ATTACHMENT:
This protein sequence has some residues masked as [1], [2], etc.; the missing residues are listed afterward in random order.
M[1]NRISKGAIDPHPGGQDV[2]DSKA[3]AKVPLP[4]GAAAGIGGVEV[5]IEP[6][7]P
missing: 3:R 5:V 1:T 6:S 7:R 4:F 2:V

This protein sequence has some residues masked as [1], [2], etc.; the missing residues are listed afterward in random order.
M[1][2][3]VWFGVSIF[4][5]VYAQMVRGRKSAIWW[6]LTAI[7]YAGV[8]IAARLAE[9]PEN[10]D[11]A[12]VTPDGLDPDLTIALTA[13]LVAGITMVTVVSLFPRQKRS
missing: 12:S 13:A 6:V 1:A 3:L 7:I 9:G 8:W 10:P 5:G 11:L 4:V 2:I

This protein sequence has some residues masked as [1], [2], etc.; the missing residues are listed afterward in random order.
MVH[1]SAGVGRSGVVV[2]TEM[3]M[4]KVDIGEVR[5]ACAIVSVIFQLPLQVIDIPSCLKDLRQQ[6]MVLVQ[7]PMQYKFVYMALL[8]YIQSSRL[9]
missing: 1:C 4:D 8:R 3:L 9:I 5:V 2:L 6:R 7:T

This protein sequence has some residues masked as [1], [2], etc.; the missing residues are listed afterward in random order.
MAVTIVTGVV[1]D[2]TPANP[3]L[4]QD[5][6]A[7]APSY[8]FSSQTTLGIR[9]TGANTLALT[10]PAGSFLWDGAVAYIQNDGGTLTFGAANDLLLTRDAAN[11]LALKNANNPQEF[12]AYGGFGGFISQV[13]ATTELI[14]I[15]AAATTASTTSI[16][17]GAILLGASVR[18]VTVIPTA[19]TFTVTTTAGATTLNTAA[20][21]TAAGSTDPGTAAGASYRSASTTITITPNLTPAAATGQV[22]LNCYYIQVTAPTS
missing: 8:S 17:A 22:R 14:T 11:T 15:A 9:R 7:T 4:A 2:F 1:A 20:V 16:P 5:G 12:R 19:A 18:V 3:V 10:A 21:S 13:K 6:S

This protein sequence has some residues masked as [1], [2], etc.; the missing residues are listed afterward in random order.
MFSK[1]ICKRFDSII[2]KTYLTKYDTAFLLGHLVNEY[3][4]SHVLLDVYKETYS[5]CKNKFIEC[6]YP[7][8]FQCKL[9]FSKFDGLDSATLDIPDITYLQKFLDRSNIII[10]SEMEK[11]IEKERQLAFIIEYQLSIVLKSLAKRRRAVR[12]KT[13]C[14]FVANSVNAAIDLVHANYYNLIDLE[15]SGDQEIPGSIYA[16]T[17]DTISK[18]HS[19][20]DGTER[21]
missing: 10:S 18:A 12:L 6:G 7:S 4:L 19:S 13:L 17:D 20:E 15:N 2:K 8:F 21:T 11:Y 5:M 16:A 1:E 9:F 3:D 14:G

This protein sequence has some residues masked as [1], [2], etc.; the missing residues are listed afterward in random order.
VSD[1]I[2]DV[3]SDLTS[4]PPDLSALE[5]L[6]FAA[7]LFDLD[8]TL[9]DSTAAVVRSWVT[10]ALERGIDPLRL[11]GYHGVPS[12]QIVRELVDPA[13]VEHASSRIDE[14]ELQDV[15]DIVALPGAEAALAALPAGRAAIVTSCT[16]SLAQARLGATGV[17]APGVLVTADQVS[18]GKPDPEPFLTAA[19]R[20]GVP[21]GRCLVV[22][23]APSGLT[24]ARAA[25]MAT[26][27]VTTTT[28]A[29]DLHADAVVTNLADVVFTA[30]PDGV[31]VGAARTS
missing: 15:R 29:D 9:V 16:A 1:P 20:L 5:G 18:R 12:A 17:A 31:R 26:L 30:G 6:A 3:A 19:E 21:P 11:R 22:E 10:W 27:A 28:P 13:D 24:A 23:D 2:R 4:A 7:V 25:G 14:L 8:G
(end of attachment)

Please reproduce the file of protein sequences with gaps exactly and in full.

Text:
This protein sequence has some residues masked as [1], [2], etc.; the missing residues are listed afterward in random order.
M[1]NRISKGAIDPHPGGQDV[2]DSKA[3]AKVPLP[4]GAAAGIGGVEV[5]IEP[6][7]P
missing: 3:R 5:V 1:T 6:S 7:R 4:F 2:V

This protein sequence has some residues masked as [1], [2], etc.; the missing residues are listed afterward in random order.
M[1][2][3]VWFGVSIF[4][5]VYAQMVRGRKSAIWW[6]LTAI[7]YAGV[8]IAARLAE[9]PEN[10]D[11]A[12]VTPDGLDPDLTIALTA[13]LVAGITMVTVVSLFPRQKRS
missing: 12:S 13:A 6:V 1:A 3:L 7:I 9:G 8:W 10:P 5:G 11:L 4:V 2:I

This protein sequence has some residues masked as [1], [2], etc.; the missing residues are listed afterward in random order.
MVH[1]SAGVGRSGVVV[2]TEM[3]M[4]KVDIGEVR[5]ACAIVSVIFQLPLQVIDIPSCLKDLRQQ[6]MVLVQ[7]PMQYKFVYMALL[8]YIQSSRL[9]
missing: 1:C 4:D 8:R 3:L 9:I 5:V 2:L 6:R 7:T

This protein sequence has some residues masked as [1], [2], etc.; the missing residues are listed afterward in random order.
MAVTIVTGVV[1]D[2]TPANP[3]L[4]QD[5][6]A[7]APSY[8]FSSQTTLGIR[9]TGANTLALT[10]PAGSFLWDGAVAYIQNDGGTLTFGAANDLLLTRDAAN[11]LALKNANNPQEF[12]AYGGFGGFISQV[13]ATTELI[14]I[15]AAATTASTTSI[16][17]GAILLGASVR[18]VTVIPTA[19]TFTVTTTAGATTLNTAA[20][21]TAAGSTDPGTAAGASYRSASTTITITPNLTPAAATGQV[22]LNCYYIQVTAPTS
missing: 8:S 17:A 22:R 14:T 11:T 15:A 9:R 7:T 4:A 2:F 1:A 20:V 16:P 5:G 12:R 19:A 18:V 3:V 10:A 21:S 13:K 6:S

This protein sequence has some residues masked as [1], [2], etc.; the missing residues are listed afterward in random order.
MFSK[1]ICKRFDSII[2]KTYLTKYDTAFLLGHLVNEY[3][4]SHVLLDVYKETYS[5]CKNKFIEC[6]YP[7][8]FQCKL[9]FSKFDGLDSATLDIPDITYLQKFLDRSNIII[10]SEMEK[11]IEKERQLAFIIEYQLSIVLKSLAKRRRAVR[12]KT[13]C[14]FVANSVNAAIDLVHANYYNLIDLE[15]SGDQEIPGSIYA[16]T[17]DTISK[18]HS[19][20]DGTER[21]
missing: 10:S 18:A 12:L 6:G 7:S 4:L 19:S 13:L 17:D 20:E 15:N 2:K 8:F 21:T 11:Y 5:M 16:A 1:E 9:F 3:D 14:G

This protein sequence has some residues masked as [1], [2], etc.; the missing residues are listed afterward in random order.
VSD[1]I[2]DV[3]SDLTS[4]PPDLSALE[5]L[6]FAA[7]LFDLD[8]TL[9]DSTAAVVRSWVT[10]ALERGIDPLRL[11]GYHGVPS[12]QIVRELVDPA[13]VEHASSRIDE[14]ELQDV[15]DIVALPGAEAALAALPAGRAAIVTSCT[16]SLAQARLGATGV[17]APGVLVTADQVS[18]GKPDPEPFLTAA[19]R[20]GVP[21]GRCLVV[22][23]APSGLT[24]ARAA[25]MAT[26][27]VTTTT[28]A[29]DLHADAVVTNLADVVFTA[30]PDGV[31]VGAARTS
missing: 15:R 29:D 9:V 16:A 1:P 20:L 5:G 18:R 12:A 17:A 31:R 26:L 30:G 6:A 3:A 19:E 21:P 11:R 22:E 10:W 27:A 28:P 13:D 24:A 23:D 2:R 4:A 7:V 25:G 14:L 8:G